From the review from January: “Perhaps no series in the history of movies ever went to hell as fast as the seemingly endless spawn of Gojira (1954) — or Godzilla as it came to be known in the West. Oh, sure, the immediate cheapjack sequel Godzilla Raids Again (1955) — which made it to the U.S. in 1959 as Gigantis the Fire Monster — was at least seriously-intended, but it was a cheapjack sequel that showed up in Japanese theaters about four months after Gojira. It also had none of the first film’s genuine sense of dread or weightiness of theme — perhaps because co-writer-director Ishirô Honda was nowhere to be found. However, this first film is a kind of post-war masterpiece. And there is very much the specter of the war haunting the film. One of the early scenes — after Gojira has made his presence known — involves people on a commuter train talking about bomb shelters, with one commenting, ‘The shelters again. That stinks.’ The whole very anti-nuclear tone (a staple in Honda’s films) is plugged into that mindset and the ghost of the atomic bomb. Gojira is even said to have been released by nuclear testing — and you hardly have to reflect to find the allegory in an unstoppable force that can incinerate people and level entire cities with its radioactive blast.”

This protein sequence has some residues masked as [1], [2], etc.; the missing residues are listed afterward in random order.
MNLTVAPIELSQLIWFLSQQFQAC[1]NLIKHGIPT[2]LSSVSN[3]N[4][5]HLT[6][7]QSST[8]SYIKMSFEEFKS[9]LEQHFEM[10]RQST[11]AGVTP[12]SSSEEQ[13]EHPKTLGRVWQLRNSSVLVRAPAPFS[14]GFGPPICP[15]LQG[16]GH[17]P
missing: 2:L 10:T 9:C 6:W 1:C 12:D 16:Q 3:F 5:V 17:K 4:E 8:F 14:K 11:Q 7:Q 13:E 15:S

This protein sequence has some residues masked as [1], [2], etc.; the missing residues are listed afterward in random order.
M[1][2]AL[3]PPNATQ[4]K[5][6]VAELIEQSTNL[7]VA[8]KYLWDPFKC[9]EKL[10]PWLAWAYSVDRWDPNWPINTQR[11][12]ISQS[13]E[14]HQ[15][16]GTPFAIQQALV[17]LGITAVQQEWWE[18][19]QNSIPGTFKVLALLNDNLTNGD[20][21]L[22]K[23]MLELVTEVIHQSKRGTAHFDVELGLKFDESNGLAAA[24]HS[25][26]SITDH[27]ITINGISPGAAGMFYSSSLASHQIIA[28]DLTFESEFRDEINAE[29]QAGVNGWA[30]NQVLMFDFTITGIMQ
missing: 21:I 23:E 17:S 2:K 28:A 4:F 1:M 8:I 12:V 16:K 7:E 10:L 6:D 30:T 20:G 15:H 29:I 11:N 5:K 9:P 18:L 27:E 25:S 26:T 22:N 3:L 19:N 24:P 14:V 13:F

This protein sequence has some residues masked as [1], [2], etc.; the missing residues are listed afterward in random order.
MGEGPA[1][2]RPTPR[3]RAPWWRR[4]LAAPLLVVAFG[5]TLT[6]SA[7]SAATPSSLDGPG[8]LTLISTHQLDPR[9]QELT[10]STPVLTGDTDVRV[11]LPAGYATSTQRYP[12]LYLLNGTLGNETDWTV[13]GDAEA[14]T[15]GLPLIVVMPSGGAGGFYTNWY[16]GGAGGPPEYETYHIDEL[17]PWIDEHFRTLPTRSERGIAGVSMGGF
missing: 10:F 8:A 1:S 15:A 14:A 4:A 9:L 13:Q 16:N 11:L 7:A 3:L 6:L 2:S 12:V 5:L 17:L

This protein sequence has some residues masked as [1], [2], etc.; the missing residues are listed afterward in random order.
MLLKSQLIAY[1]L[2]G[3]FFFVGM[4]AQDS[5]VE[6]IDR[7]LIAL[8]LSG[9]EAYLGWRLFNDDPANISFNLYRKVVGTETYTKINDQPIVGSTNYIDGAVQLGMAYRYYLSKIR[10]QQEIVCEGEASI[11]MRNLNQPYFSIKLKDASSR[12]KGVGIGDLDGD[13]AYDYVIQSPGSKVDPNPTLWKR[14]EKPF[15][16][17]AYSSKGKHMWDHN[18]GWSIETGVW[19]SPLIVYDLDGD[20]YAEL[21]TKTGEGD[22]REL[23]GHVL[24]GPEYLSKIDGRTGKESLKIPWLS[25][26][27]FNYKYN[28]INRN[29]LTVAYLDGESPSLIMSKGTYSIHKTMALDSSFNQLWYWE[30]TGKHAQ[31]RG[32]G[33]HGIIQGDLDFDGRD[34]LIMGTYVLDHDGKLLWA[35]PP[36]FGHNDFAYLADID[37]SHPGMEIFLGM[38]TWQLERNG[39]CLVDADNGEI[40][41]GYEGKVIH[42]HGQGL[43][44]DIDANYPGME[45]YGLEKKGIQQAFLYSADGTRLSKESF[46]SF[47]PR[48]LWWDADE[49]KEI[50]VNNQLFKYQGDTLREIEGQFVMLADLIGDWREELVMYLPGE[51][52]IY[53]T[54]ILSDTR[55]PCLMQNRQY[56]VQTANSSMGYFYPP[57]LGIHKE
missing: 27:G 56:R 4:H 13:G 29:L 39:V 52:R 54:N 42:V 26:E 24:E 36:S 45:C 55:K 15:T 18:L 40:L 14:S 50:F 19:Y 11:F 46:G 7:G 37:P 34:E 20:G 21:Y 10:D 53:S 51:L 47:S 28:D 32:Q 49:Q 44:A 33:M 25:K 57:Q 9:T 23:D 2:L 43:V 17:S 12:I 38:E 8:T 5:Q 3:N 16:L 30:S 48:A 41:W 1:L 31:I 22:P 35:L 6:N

Full review: http://avl.mx/sc
Classic World Cinema by Courtyard Gallery will present Gojira (Godzilla) Friday, April 19 at 8 p.m. at Phil Mechanic Studios, 109 Roberts St., River Arts District, upstairs in the Railroad Library). Info: 273-3332, www.ashevillecourtyard.com.